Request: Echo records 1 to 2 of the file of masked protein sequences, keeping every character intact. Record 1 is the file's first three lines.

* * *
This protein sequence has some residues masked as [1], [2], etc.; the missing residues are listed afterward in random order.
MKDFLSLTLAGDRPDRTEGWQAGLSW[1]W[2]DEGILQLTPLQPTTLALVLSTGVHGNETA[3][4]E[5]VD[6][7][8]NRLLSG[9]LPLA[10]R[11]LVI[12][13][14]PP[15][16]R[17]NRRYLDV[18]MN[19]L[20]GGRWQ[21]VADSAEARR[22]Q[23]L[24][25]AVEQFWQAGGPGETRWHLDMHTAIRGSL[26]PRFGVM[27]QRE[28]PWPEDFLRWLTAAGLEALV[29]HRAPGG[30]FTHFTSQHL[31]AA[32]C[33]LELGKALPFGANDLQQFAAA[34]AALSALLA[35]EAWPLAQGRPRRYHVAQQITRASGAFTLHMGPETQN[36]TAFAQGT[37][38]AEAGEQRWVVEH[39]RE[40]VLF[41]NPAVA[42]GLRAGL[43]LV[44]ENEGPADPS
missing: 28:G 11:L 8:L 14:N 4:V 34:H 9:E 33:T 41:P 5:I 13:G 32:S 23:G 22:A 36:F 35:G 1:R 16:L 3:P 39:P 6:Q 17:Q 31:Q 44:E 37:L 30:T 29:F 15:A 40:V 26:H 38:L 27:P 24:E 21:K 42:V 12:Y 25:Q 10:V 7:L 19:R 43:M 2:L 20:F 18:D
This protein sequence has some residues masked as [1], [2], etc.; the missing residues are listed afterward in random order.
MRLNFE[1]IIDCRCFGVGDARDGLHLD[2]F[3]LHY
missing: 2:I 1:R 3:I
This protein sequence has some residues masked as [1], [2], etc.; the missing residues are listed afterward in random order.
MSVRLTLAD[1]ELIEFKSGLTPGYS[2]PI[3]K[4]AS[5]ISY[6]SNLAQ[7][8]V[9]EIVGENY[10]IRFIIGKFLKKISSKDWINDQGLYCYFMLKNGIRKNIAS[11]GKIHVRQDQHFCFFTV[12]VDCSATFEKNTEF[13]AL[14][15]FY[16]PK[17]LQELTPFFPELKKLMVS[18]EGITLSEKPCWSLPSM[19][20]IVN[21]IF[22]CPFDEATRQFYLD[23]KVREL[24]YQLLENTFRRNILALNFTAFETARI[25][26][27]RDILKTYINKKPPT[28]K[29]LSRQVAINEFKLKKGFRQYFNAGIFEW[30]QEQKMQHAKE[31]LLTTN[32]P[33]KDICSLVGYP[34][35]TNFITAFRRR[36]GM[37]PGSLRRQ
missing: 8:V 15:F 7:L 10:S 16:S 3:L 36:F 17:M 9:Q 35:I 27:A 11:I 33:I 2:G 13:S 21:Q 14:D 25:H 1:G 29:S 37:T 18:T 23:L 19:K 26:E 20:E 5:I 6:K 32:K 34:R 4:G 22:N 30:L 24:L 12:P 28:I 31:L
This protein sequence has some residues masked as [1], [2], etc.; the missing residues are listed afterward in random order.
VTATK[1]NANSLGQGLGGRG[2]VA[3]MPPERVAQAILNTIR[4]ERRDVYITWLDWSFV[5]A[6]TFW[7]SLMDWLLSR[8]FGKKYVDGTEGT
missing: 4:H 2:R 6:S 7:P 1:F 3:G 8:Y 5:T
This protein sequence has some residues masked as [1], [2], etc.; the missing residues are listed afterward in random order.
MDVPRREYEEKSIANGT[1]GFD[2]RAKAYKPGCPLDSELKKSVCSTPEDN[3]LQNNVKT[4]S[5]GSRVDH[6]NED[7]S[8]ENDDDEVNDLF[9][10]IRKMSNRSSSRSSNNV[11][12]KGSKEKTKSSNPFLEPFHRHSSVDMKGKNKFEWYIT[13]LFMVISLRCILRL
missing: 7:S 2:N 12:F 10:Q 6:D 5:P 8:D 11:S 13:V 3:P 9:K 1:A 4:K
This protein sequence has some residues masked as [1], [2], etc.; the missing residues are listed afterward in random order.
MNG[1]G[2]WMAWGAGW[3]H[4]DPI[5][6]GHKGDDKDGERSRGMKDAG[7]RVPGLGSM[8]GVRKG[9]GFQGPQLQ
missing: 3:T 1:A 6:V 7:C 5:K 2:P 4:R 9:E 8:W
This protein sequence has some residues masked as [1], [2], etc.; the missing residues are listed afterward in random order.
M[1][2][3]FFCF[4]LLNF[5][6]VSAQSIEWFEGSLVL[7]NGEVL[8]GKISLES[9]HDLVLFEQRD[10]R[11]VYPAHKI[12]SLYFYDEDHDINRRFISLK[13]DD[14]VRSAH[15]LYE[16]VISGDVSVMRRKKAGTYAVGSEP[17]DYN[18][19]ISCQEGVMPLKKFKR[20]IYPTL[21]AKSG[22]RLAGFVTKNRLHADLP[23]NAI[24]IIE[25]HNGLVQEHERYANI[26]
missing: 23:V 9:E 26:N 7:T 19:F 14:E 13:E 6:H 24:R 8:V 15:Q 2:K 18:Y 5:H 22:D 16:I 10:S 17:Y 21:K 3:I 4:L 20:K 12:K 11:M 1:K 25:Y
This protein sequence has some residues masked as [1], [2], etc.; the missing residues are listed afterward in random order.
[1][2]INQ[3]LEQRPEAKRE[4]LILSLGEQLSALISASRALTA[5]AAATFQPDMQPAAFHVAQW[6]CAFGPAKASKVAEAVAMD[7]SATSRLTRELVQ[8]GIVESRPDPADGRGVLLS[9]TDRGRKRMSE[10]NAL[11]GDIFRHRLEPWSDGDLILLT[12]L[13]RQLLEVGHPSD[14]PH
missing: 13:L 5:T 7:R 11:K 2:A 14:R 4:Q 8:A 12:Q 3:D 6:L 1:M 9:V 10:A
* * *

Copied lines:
This protein sequence has some residues masked as [1], [2], etc.; the missing residues are listed afterward in random order.
MKDFLSLTLAGDRPDRTEGWQAGLSW[1]W[2]DEGILQLTPLQPTTLALVLSTGVHGNETA[3][4]E[5]VD[6][7][8]NRLLSG[9]LPLA[10]R[11]LVI[12][13][14]PP[15][16]R[17]NRRYLDV[18]MN[19]L[20]GGRWQ[21]VADSAEARR[22]Q[23]L[24][25]AVEQFWQAGGPGETRWHLDMHTAIRGSL[26]PRFGVM[27]QRE[28]PWPEDFLRWLTAAGLEALV[29]HRAPGG[30]FTHFTSQHL[31]AA[32]C[33]LELGKALPFGANDLQQFAAA[34]AALSALLA[35]EAWPLAQGRPRRYHVAQQITRASGAFTLHMGPETQN[36]TAFAQGT[37][38]AEAGEQRWVVEH[39]RE[40]VLF[41]NPAVA[42]GLRAGL[43]LV[44]ENEGPADPS
missing: 28:G 11:L 8:L 14:N 4:V 34:H 9:E 33:T 41:P 5:I 13:G 32:S 23:G 22:A 36:F 35:G 1:R 16:L 3:P 39:P 6:Q 17:Q 31:Q 44:E 37:L 30:T 29:F 15:A 40:V 26:H 38:L 27:P 24:E 21:K 42:V 12:Y 25:Q 10:V 7:L 19:R 43:M 2:L 20:F 18:D
This protein sequence has some residues masked as [1], [2], etc.; the missing residues are listed afterward in random order.
MRLNFE[1]IIDCRCFGVGDARDGLHLD[2]F[3]LHY
missing: 2:I 1:R 3:I